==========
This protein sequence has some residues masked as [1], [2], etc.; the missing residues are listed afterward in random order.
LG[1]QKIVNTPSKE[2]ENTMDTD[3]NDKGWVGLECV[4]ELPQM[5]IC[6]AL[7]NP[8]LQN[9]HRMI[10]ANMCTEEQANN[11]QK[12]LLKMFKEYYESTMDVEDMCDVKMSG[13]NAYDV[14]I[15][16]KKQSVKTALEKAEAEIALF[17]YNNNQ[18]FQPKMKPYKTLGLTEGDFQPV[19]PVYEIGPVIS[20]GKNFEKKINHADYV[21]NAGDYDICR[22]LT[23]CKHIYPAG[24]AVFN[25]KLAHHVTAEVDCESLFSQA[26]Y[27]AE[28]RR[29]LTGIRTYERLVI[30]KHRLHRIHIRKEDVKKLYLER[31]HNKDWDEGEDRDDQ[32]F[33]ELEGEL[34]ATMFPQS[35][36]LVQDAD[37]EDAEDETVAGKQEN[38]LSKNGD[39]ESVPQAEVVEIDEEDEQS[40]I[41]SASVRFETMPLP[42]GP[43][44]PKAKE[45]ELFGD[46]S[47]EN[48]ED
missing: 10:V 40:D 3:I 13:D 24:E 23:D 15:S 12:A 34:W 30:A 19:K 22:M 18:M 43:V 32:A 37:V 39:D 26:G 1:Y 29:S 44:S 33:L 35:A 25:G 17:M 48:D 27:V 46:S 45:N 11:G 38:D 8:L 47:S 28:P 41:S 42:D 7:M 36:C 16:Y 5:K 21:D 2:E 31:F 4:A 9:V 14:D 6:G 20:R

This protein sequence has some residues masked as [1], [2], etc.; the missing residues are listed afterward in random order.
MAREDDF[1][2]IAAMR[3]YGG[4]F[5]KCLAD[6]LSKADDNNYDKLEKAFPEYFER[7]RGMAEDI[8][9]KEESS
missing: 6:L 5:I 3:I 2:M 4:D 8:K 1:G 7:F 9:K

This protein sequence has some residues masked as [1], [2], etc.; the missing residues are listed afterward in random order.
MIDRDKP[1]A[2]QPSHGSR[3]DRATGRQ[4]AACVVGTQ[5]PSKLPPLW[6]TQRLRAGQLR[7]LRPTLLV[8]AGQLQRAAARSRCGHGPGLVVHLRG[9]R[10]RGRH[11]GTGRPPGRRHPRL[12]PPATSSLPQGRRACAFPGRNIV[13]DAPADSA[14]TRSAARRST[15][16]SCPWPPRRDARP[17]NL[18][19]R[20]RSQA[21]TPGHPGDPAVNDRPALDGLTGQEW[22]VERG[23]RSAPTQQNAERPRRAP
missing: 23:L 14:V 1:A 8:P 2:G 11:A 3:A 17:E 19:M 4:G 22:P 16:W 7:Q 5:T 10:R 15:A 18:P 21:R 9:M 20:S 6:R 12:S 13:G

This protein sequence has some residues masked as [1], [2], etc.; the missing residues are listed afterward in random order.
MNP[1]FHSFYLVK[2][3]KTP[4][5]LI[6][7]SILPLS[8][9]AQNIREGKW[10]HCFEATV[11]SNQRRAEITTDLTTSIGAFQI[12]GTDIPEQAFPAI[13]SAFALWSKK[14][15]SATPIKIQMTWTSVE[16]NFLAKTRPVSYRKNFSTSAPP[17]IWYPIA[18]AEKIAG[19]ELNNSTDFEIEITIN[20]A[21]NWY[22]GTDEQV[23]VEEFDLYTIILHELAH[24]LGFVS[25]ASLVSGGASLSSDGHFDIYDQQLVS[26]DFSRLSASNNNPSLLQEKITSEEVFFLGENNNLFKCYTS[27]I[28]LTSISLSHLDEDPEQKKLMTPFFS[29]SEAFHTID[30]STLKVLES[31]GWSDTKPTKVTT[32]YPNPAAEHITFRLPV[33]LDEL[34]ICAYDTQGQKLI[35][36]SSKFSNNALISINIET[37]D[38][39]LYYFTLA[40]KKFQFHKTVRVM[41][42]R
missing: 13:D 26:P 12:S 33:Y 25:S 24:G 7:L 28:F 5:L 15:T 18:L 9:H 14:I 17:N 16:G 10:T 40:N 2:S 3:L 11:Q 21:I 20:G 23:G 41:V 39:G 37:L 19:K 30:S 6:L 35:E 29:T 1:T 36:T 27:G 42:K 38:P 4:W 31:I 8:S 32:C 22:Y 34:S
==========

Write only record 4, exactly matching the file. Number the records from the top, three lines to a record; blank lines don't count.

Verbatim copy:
This protein sequence has some residues masked as [1], [2], etc.; the missing residues are listed afterward in random order.
MNP[1]FHSFYLVK[2][3]KTP[4][5]LI[6][7]SILPLS[8][9]AQNIREGKW[10]HCFEATV[11]SNQRRAEITTDLTTSIGAFQI[12]GTDIPEQAFPAI[13]SAFALWSKK[14][15]SATPIKIQMTWTSVE[16]NFLAKTRPVSYRKNFSTSAPP[17]IWYPIA[18]AEKIAG[19]ELNNSTDFEIEITIN[20]A[21]NWY[22]GTDEQV[23]VEEFDLYTIILHELAH[24]LGFVS[25]ASLVSGGASLSSDGHFDIYDQQLVS[26]DFSRLSASNNNPSLLQEKITSEEVFFLGENNNLFKCYTS[27]I[28]LTSISLSHLDEDPEQKKLMTPFFS[29]SEAFHTID[30]STLKVLES[31]GWSDTKPTKVTT[32]YPNPAAEHITFRLPV[33]LDEL[34]ICAYDTQGQKLI[35][36]SSKFSNNALISINIET[37]D[38][39]LYYFTLA[40]KKFQFHKTVRVM[41][42]R
missing: 13:D 26:P 12:S 33:Y 25:S 24:G 7:L 28:F 5:L 15:T 18:L 9:H 14:I 17:N 16:G 10:T 40:N 2:S 3:L 11:Q 21:I 20:G 23:G 41:V 39:G 37:L 19:K 30:S 6:L 35:E 29:T 1:T 36:T 27:G 42:K 38:P 4:W 31:I 8:S 32:C 22:Y 34:S